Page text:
Power of genuine contrition mustn't be underestimated

I received a call early last month that, admittedly, I might have met with too much enthusiasm. However, my position as a keen observer of the PR discipline and a follower of recent major corporate crises convinced me my excitement was warranted.

I received a call early last month that, admittedly, I might have met with too much enthusiasm. However, my position as a keen observer of the PR discipline and a follower of recent major corporate crises convinced me my excitement was warranted.

New York has suffered some extreme weather of late. There was an honest-to-goodness tornado on September 16, and a subsequent storm - not of the same ferocity, but potent nonetheless - caused a power outage in my neighborhood of Plainview, Long Island, NY.

In truth, the latter happened on a Monday morning, was rectified that afternoon, and I would not have even known about it had Mother Nature not interrupted my wife's unexpected sick day.

The next day, I got a call at work - from a live person! - at the Long Island Power Authority (LIPA) apologizing for the incident.

Understand that LIPA is essentially a monopoly - it's the only game in town in terms of electricity where I live. Unless I move or stock up on candles, I have no recourse. Moreover, in my two-and-a-half years on the Island, I've suffered through similar outages during much more inconvenient moments - weekends, evenings, and periods of oppressive heat. The contrite call? That was a first.

Maybe LIPA has taken notice of other crisis-ridden entities that have failed to show the proper remorse in the eyes of many? In any event, the call surprised me because LIPA didn't need to make it. It made me think of all the companies with legitimate competitors to whom they could lose business who would likely not have done so. Will I get angry when the next blackout inevitably occurs? Yes, but LIPA built up some brand equity with me - and there's great value in that no matter how large or small the company.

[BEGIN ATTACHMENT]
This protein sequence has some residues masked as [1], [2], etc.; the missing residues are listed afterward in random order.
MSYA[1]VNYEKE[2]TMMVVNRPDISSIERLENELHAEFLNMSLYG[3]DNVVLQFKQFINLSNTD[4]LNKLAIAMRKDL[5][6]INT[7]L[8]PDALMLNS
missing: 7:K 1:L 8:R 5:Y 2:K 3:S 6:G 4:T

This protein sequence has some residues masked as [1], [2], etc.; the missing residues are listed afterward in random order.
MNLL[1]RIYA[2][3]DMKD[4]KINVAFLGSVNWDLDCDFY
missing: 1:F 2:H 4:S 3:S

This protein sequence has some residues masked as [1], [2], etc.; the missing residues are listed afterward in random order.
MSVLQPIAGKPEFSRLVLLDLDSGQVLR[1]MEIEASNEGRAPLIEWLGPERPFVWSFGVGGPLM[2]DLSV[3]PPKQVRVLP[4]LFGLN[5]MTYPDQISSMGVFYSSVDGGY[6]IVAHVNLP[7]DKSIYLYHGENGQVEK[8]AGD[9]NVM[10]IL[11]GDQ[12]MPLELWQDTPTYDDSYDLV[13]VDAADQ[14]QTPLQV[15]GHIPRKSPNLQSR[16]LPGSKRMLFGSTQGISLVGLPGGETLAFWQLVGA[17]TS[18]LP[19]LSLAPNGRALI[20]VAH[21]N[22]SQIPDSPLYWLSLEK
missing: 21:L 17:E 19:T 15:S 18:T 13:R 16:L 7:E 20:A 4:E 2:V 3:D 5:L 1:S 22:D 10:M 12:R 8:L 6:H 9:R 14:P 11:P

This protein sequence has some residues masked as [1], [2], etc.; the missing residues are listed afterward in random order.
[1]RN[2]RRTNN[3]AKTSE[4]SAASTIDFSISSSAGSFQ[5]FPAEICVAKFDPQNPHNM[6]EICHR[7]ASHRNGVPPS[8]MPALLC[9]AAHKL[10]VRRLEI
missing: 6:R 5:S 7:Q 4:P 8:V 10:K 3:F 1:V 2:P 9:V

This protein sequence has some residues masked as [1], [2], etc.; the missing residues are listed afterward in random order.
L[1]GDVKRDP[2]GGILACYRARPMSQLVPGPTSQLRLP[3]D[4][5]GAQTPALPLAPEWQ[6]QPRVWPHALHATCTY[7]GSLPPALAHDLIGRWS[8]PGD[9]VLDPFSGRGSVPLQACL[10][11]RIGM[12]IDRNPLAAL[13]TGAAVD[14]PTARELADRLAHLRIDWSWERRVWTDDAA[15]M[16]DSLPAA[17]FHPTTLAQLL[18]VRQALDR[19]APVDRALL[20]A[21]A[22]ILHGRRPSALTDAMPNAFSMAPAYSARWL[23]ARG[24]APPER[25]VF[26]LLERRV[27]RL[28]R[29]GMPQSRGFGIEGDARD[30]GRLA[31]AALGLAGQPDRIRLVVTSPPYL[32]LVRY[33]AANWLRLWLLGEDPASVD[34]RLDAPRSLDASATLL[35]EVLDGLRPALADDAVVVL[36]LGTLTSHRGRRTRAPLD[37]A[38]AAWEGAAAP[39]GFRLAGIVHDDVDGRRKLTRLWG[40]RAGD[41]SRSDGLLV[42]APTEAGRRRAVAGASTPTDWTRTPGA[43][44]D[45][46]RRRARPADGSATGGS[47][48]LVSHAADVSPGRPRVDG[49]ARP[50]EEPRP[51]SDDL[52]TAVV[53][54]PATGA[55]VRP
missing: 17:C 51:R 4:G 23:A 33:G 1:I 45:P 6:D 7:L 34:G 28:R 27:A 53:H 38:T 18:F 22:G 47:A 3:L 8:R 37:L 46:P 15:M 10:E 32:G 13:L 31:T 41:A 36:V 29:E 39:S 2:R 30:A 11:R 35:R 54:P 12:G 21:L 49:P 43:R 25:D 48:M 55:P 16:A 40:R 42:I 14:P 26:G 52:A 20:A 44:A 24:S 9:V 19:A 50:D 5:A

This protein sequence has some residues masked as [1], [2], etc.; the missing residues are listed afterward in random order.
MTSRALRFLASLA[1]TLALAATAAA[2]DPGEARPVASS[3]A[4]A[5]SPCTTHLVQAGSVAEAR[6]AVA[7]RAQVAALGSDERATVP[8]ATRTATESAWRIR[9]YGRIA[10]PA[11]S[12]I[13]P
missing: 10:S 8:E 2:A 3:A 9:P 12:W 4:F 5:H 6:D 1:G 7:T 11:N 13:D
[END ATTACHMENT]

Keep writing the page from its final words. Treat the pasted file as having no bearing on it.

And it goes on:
My view of the Long Island Rail Road (LIRR) is not quite so positive. On September 16, the aforementioned tornado shut down service from New York City during evening rush hour. I can't fault the LIRR for fallen trees strewn across tracks, but its failure to communicate with customers at Penn Station was infuriating. I was among the many who kept hearing unrealistic service updates when I should have been getting guidance on an alternate way home, which a kind police officer finally offered at about 11pm.

Updates were posted on the Internet, I concede, but what ever happened to just telling people what's going on? That tactic still works. The packed station might have indicated that more than a few poor souls were eagerly awaiting word of what to do.

LIPA's simple act showed remorse. Appreciated. The LIRR, however, did not seem to be sorry at all, even though I sure was.

Gideon Fidelzeid is the managing editor of PRWeek. He can be contacted at gideon.fidelzeid@prweek.com.

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